Behind the Mask | Halloween Face Paints
Written By Lissie Lyles |
Halloween season is approaching, and while you’re planning costumes for either yourself or your little ones, keep in mind that not all Halloween makeup contains safe ingredients. The FDA issued warnings in the past that parents should be aware that Halloween face paints are something their agency has very limited jurisdiction over, and cannot guarantee their safety. Some products contain mercury and lead, and can cause allergic reactions as well. There are countless health hazards from exposure to the toxic heavy metals mentioned above, when applied to the skin. Lead is a proven neurotoxin linked to learning, language and behavioral problems. It has also been linked to reduced fertility, miscarriage and hormonal imbalances. Mercury is linked to toxicity of the nervous system as well as the reproductive, immune and respiratory systems.
At the bottom of this article, I listed a few alternative resources for Halloween face paints, by makers who are committed to using clean, non-toxic ingredients. Some other guidelines are as follows:
Don’t use products with fluorescent colors, such as D&C Orange No. 5., No. 10, and No. 11; D&C Red No. 21, No. 22, No. 27. and 28, and D&C Yellow No. 7. Luminescent (glow in the dark) colors should also be avoided. If you choose to use products with these ingredients, avoid the eye area. The FDA lists coloring agents HYPERLINK “http://www.fda.gov/ForIndustry/ColorAdditives/ColorAdditiveInventories/ucm115641.htm#table3A”approved for use in cosmetics. If you see an ingredient that is not on this list, avoid using that product.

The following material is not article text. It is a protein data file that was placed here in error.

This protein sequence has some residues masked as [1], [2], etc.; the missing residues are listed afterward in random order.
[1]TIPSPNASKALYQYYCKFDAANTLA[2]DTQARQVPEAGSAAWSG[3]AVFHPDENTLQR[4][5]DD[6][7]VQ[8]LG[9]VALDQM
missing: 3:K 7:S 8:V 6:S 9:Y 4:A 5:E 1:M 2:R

Smell the product; if it smells bad, don’t put it on your skin. Avoid using older products, many thrift stores offer old make up for sale that has not been opened, but sometimes these products have been recalled, without the thrift store’s knowledge. A recall notice from the FDA in 2009 reads:
“The Food and Drug Administration is advising consumers to stop using certain cosmetic ‘Face Paint’ items labeled as distributed by Oriental Trading Co., Omaha, Neb., due to adverse event reports of skin reactions in children. These items were distributed nationwide.
The FDA learned about a cluster of adverse events in children exposed to various colors of the face paint. All exposures occurred on the same day at an organized event and included rashes, itchiness, burning sensation and swelling, where the face paints were applied. Significant microbial contamination was indicated in most of the products in testing by an FDA laboratory.”
If you are unsure of how your skin will react to a product, you can try a patch test in which you wait 24 hours to make sure there is no reaction before applying to a larger area of skin.
Here is a list of some kid-safe Halloween makeup:
http://www.lunaorganics.com/”lunaorganics.com (Halloween make up kits)
http://www.hopscotchkids.com/”hopscotchkids.com (water based nail polish in fun colors)
1. thedailygreen.com Safe Halloween Costume Make up